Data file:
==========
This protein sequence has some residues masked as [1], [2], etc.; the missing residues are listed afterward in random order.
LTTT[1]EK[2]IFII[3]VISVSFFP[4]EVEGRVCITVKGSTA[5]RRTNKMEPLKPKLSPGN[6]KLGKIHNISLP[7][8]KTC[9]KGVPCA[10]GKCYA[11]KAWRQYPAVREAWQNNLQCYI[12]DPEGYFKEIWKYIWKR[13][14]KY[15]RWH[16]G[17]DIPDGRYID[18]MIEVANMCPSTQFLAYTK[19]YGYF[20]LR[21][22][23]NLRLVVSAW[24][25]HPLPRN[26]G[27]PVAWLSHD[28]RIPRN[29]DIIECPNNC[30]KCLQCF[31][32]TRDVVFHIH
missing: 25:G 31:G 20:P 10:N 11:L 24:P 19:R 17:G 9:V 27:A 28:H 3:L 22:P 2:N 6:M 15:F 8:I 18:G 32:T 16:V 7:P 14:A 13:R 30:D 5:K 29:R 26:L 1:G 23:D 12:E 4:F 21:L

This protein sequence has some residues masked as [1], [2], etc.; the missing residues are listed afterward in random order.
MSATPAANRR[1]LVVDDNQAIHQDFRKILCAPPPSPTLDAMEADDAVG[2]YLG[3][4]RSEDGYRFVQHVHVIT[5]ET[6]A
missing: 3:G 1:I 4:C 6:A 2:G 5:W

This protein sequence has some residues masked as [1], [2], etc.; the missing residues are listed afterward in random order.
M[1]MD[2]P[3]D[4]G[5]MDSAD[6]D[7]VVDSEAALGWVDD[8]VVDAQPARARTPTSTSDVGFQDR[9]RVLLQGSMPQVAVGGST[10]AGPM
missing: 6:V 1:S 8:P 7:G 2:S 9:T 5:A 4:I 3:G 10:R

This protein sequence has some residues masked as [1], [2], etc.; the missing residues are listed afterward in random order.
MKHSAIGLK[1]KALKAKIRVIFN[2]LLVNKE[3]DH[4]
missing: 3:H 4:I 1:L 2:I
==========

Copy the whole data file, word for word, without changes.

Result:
This protein sequence has some residues masked as [1], [2], etc.; the missing residues are listed afterward in random order.
LTTT[1]EK[2]IFII[3]VISVSFFP[4]EVEGRVCITVKGSTA[5]RRTNKMEPLKPKLSPGN[6]KLGKIHNISLP[7][8]KTC[9]KGVPCA[10]GKCYA[11]KAWRQYPAVREAWQNNLQCYI[12]DPEGYFKEIWKYIWKR[13][14]KY[15]RWH[16]G[17]DIPDGRYID[18]MIEVANMCPSTQFLAYTK[19]YGYF[20]LR[21][22][23]NLRLVVSAW[24][25]HPLPRN[26]G[27]PVAWLSHD[28]RIPRN[29]DIIECPNNC[30]KCLQCF[31][32]TRDVVFHIH
missing: 25:G 31:G 20:P 10:N 11:L 24:P 19:R 17:G 9:V 27:A 28:H 3:L 22:P 2:N 6:M 15:F 8:I 18:G 32:T 16:V 7:P 14:A 13:R 30:D 5:K 29:R 26:L 1:G 23:D 12:E 4:F 21:L

This protein sequence has some residues masked as [1], [2], etc.; the missing residues are listed afterward in random order.
MSATPAANRR[1]LVVDDNQAIHQDFRKILCAPPPSPTLDAMEADDAVG[2]YLG[3][4]RSEDGYRFVQHVHVIT[5]ET[6]A
missing: 3:G 1:I 4:C 6:A 2:G 5:W

This protein sequence has some residues masked as [1], [2], etc.; the missing residues are listed afterward in random order.
M[1]MD[2]P[3]D[4]G[5]MDSAD[6]D[7]VVDSEAALGWVDD[8]VVDAQPARARTPTSTSDVGFQDR[9]RVLLQGSMPQVAVGGST[10]AGPM
missing: 6:V 1:S 8:P 7:G 2:S 9:T 5:A 4:I 3:G 10:R

This protein sequence has some residues masked as [1], [2], etc.; the missing residues are listed afterward in random order.
MKHSAIGLK[1]KALKAKIRVIFN[2]LLVNKE[3]DH[4]
missing: 3:H 4:I 1:L 2:I